Alas, back when I started collecting HeroClix (Christmas of 2003, I believe) we didn't even have a Hal Jordan Green Lantern figure yet; the only Green Lantern that had come out in clix form at that time was John Stewart (most likely because he was pretty much the only black character in that entire first HeroClix expansion; DC's superhero line up being almost overwhelmingly Caucasian in appearance). We weren't to get a Hal Jordan GL until the UNLEASHED set came along, although, in the preceding LEGACY set, WizKids did, kind of, give us an Alan Scott figure -- this guy here:
Straight out of the odious but oh so popular KINGDOM COME graphic novel came this rather foolishly balding Alan Scott (foolishly balding because, you know, while Alan Scott in the Modern Day has to be something like 87 years old, he's also entirely composed of some mystic green energy in humanoid form, and his appearance is entirely a matter of his will, and I find it doubtful that any human male would ever 'will' himself to have the kind of receding hairline that Alex Ross depicted Alan having in KINGDOM COME). The green energy, medieval looking sword and armor made for a lovely looking HeroClix sculpt, and as for the longest time this was the only Alan Scott figure in existence, I wanted it badly. This yearning led to a great deal of frustration for me, since the Kingdom Come Green Lantern was then and still remains one of the most avidly sought after chase figures in HeroClix; a quick jog over to Ebay reveals that right now, he's going for around $50 a pop.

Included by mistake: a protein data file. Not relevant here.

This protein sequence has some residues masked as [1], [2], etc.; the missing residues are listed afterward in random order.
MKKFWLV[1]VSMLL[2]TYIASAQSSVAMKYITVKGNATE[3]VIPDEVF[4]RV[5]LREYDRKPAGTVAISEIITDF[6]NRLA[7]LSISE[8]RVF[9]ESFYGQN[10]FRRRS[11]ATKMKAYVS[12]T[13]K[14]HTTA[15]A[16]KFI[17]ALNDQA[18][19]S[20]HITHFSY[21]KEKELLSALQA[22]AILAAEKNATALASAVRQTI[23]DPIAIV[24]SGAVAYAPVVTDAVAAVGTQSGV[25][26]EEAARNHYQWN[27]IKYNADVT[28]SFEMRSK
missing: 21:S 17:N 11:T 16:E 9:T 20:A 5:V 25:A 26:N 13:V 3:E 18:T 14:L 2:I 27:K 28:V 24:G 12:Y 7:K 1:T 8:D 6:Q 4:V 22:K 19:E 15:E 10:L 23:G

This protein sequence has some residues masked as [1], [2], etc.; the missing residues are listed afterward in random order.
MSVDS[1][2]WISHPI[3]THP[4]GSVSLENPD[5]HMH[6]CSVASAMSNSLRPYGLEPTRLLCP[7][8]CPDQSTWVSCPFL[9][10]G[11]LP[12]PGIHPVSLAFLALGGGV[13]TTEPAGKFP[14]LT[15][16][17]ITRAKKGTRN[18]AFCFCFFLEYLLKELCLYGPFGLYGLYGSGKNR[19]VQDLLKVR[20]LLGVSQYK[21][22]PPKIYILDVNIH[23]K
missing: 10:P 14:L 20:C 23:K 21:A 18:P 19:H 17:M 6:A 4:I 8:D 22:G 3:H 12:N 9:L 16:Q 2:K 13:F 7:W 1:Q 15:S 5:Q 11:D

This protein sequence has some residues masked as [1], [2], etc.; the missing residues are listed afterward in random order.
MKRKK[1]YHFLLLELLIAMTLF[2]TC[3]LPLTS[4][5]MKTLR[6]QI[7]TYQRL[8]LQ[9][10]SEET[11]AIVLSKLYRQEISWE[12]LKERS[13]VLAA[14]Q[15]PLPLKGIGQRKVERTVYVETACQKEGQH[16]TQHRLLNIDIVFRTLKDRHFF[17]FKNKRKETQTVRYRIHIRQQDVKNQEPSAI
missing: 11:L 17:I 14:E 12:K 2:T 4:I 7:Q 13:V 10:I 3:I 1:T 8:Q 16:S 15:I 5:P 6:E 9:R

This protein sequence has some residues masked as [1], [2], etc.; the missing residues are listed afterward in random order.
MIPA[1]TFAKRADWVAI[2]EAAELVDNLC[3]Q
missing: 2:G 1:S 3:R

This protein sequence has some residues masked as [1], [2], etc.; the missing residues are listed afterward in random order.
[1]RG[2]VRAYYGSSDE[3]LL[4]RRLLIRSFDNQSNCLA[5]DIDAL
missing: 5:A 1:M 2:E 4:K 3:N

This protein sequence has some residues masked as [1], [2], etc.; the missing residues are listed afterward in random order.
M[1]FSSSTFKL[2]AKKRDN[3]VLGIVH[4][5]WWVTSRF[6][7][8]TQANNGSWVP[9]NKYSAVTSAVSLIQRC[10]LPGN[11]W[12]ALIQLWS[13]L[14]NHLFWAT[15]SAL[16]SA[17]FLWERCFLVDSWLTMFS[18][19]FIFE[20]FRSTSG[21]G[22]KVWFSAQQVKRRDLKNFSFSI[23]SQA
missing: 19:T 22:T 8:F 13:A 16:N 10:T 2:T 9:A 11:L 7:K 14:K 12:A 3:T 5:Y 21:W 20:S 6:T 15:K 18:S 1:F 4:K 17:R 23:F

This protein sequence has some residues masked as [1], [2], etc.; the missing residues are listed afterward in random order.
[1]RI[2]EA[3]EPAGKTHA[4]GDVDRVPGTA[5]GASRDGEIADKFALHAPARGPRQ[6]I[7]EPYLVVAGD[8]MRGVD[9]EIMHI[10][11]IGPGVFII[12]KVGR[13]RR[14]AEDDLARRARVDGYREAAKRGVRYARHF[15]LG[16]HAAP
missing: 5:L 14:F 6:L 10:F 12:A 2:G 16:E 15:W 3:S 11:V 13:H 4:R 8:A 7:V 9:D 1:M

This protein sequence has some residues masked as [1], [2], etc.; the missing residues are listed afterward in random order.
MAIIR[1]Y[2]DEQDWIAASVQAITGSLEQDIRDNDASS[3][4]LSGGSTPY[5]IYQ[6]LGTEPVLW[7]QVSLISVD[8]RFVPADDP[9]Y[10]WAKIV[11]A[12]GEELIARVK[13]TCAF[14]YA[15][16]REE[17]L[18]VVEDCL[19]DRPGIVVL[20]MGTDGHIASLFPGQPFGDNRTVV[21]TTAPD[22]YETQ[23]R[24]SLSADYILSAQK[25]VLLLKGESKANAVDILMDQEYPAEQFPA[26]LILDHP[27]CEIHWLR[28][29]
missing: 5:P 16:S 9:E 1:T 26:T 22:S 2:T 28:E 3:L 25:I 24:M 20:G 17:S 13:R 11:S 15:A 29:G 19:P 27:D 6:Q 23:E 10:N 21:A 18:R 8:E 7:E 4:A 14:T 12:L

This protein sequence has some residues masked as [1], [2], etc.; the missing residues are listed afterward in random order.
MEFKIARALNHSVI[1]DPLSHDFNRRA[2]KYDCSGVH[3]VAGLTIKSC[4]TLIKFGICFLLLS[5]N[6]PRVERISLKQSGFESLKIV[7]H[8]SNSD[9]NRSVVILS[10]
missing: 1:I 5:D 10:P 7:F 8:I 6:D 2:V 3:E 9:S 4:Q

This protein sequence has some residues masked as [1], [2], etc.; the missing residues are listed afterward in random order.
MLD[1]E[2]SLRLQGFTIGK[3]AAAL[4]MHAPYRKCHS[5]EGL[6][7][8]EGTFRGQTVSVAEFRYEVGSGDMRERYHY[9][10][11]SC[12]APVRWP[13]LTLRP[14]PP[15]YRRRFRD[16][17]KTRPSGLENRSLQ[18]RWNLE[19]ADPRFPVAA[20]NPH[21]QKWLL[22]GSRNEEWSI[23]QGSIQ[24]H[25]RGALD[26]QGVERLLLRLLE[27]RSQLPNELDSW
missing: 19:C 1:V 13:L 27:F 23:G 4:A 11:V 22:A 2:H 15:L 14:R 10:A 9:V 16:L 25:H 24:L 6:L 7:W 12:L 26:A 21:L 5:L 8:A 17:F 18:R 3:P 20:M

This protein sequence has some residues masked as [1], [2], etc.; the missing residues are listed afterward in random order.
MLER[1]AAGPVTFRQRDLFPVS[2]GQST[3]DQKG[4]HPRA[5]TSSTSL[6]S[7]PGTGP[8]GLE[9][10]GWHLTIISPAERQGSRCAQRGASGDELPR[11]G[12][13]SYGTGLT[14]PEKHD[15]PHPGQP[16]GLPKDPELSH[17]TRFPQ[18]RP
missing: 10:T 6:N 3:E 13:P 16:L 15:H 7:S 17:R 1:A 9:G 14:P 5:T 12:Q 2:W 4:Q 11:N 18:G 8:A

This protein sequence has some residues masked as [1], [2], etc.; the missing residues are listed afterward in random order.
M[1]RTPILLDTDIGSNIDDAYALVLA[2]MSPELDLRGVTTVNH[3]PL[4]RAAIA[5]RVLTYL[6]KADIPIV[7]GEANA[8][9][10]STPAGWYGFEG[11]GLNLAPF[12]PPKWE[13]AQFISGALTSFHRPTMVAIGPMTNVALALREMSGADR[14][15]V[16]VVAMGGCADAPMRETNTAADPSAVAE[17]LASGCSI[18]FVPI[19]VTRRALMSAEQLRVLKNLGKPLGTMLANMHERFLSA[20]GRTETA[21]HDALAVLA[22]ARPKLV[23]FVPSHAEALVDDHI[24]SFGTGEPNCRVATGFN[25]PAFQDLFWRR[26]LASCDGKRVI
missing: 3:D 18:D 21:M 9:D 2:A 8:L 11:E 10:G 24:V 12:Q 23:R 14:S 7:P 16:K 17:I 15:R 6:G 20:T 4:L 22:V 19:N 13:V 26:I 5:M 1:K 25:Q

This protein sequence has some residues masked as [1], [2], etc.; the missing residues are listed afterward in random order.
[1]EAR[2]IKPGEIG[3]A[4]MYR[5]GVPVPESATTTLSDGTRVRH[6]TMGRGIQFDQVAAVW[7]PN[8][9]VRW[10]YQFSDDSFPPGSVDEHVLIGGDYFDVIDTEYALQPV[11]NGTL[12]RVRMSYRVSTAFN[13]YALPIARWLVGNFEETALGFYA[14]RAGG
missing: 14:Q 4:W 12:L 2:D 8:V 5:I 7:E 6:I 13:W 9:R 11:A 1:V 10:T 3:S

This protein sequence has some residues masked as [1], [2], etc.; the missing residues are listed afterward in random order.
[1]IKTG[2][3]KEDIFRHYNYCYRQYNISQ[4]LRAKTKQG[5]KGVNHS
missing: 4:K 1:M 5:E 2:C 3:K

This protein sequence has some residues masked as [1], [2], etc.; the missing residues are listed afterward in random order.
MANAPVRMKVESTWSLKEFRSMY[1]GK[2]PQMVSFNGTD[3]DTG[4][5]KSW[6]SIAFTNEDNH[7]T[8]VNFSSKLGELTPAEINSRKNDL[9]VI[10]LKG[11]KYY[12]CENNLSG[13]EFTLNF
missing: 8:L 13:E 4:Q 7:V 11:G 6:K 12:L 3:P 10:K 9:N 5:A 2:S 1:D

KC Green Lantern is, to my mind, not much of a Green Lantern, as defined by the dial you can see a graph of above. A few clicks of Running Shot on an acceptable but not outstanding movement made him a mobile piece, sure. A missile attack range of 10 helped his usefulness, and 2 targets is always good to see -- but for attack powers, all he has is Telekinesis, making his generally excellent attack values kind of a waste if you want to use that power, and absolutely making the extra range target all but useless. The defense is frankly fabulous, especially on that opening click, and Willpower makes him slightly more useful, as he can take actions two turns in a row without pushing himself off that sensational 20. And a 4 damage with RCE ain't nothin' to sneeze at, either -- that's 6 clicks of bone bruising admonition he could deliver, up to 15 squares away from whatever grid he might start the turn in.
Yet, still, for a character with a magic weapon that can create literally anything he can imagine out of mystic green energy, this was a startlingly limited interpretation -- he was, basically, an orbital laser cannon, or, if you will, a flying plasma bolt generator. And the lack of damage reducers made him a chancy investment of 225 points; yeah, it was going to be tough to hit him with that high defense, but everybody rolls boxcars sometimes, and if some lucky player managed to clip KC GL for 4 or 5 clicks of damage, he suddenly transformed into a 225 point turd. The last two clicks of Defend with the late dial spike in Defense Value could make for an interestingly useful if massively overpriced taxi as the game wound down... but, honestly, he just didn't impress me that much. A Green Lantern, after all, should be able to do so much more.